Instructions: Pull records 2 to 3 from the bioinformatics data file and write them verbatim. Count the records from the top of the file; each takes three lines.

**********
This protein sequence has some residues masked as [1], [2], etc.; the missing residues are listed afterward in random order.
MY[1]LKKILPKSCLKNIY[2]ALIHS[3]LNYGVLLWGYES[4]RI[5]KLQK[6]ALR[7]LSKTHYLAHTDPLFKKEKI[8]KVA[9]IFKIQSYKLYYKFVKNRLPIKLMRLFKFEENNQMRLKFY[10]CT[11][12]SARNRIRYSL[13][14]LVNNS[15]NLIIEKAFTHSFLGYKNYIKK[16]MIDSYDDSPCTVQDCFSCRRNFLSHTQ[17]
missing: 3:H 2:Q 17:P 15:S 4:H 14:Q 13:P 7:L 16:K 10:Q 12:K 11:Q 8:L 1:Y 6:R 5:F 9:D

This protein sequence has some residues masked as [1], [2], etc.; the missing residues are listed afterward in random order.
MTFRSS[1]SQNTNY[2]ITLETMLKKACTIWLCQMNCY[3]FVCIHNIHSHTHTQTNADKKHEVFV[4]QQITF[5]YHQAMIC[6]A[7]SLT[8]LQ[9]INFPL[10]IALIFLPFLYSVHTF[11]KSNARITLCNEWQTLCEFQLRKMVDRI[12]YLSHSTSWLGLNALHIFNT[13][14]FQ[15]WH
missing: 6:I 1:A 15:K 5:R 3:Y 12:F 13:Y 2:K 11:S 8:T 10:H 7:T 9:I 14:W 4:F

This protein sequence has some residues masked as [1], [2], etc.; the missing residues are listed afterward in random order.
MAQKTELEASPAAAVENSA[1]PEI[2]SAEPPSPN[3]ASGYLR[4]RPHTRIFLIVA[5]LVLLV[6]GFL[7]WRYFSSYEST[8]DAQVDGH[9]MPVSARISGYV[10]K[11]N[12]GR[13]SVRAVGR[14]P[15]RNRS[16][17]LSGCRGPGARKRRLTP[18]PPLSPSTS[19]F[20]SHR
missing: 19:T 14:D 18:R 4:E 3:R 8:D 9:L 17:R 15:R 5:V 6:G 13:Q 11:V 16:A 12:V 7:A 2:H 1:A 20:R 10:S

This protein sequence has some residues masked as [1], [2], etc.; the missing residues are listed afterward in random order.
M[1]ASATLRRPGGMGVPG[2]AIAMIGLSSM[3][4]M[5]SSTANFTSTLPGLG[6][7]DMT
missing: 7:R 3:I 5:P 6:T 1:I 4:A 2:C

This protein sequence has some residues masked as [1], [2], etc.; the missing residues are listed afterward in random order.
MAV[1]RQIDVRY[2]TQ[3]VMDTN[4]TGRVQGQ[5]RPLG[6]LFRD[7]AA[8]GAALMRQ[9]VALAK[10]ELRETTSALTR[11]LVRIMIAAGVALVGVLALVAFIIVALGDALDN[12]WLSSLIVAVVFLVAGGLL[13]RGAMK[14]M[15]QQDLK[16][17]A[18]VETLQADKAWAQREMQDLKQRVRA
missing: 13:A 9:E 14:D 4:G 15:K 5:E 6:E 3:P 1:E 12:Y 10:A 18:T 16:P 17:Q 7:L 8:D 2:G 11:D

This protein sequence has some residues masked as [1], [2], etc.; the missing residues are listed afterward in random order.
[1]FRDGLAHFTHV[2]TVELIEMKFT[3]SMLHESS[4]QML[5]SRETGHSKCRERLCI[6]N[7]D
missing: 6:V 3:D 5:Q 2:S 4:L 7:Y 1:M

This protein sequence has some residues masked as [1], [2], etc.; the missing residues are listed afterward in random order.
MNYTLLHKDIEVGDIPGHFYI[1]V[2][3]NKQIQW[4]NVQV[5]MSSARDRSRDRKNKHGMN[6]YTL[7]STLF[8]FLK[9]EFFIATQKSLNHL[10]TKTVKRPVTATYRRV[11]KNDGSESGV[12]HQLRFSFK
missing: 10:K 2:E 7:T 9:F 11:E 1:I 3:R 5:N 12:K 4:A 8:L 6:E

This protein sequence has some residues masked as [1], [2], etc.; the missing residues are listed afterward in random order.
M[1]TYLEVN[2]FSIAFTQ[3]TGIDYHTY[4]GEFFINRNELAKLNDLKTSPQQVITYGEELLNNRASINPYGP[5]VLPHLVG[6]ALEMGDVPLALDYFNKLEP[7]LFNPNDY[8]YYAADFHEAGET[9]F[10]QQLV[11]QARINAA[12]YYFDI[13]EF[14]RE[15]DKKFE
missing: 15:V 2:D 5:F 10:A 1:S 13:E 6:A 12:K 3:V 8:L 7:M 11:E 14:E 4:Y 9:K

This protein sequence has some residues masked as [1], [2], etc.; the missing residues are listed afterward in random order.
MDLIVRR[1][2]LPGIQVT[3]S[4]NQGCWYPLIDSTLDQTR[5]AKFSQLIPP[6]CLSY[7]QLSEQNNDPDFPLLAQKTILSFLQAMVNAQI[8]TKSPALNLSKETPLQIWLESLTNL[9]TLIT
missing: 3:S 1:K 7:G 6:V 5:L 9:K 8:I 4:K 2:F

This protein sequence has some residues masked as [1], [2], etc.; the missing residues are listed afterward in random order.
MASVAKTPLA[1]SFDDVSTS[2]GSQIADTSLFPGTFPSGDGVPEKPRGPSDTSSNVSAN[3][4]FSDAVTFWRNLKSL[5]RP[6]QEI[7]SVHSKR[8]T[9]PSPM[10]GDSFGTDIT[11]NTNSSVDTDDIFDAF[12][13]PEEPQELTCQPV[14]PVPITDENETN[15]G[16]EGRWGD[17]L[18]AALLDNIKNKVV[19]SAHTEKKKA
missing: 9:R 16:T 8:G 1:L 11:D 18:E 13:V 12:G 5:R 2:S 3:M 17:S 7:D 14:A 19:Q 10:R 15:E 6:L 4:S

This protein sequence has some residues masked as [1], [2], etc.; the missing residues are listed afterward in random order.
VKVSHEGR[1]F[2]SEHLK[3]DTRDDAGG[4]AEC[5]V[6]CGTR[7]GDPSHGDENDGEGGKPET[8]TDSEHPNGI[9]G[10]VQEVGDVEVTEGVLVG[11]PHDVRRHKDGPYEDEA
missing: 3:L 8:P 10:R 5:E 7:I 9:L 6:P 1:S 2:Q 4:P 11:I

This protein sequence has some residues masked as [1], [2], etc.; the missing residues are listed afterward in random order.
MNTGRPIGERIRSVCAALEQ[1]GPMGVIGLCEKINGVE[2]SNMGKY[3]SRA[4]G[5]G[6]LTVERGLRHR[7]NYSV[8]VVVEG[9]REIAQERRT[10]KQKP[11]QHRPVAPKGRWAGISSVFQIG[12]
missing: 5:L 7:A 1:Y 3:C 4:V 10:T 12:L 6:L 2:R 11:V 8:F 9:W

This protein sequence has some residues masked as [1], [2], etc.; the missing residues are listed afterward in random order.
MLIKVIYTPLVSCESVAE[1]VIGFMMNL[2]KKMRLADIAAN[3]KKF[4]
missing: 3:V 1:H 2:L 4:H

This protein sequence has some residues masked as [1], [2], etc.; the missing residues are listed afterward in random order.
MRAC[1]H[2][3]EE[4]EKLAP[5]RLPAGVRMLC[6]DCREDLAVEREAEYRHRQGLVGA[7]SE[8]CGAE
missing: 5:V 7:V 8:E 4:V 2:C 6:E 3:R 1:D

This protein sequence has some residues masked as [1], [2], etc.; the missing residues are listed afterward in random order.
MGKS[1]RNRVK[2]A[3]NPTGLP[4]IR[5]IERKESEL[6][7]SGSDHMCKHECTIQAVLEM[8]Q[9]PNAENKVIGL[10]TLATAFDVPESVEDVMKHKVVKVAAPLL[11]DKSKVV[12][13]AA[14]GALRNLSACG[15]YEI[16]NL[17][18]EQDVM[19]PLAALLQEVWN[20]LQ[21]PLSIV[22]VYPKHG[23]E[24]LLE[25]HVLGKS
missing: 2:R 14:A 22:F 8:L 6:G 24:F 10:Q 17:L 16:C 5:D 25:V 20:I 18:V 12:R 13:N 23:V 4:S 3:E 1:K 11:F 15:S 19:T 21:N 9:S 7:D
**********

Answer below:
This protein sequence has some residues masked as [1], [2], etc.; the missing residues are listed afterward in random order.
MTFRSS[1]SQNTNY[2]ITLETMLKKACTIWLCQMNCY[3]FVCIHNIHSHTHTQTNADKKHEVFV[4]QQITF[5]YHQAMIC[6]A[7]SLT[8]LQ[9]INFPL[10]IALIFLPFLYSVHTF[11]KSNARITLCNEWQTLCEFQLRKMVDRI[12]YLSHSTSWLGLNALHIFNT[13][14]FQ[15]WH
missing: 6:I 1:A 15:K 5:R 3:Y 12:F 13:Y 2:K 11:S 8:T 10:H 7:T 9:I 14:W 4:F

This protein sequence has some residues masked as [1], [2], etc.; the missing residues are listed afterward in random order.
MAQKTELEASPAAAVENSA[1]PEI[2]SAEPPSPN[3]ASGYLR[4]RPHTRIFLIVA[5]LVLLV[6]GFL[7]WRYFSSYEST[8]DAQVDGH[9]MPVSARISGYV[10]K[11]N[12]GR[13]SVRAVGR[14]P[15]RNRS[16][17]LSGCRGPGARKRRLTP[18]PPLSPSTS[19]F[20]SHR
missing: 19:T 14:D 18:R 4:E 3:R 8:D 9:L 17:R 15:R 5:V 6:G 13:Q 11:V 16:A 12:V 7:A 2:H 1:A 20:R 10:S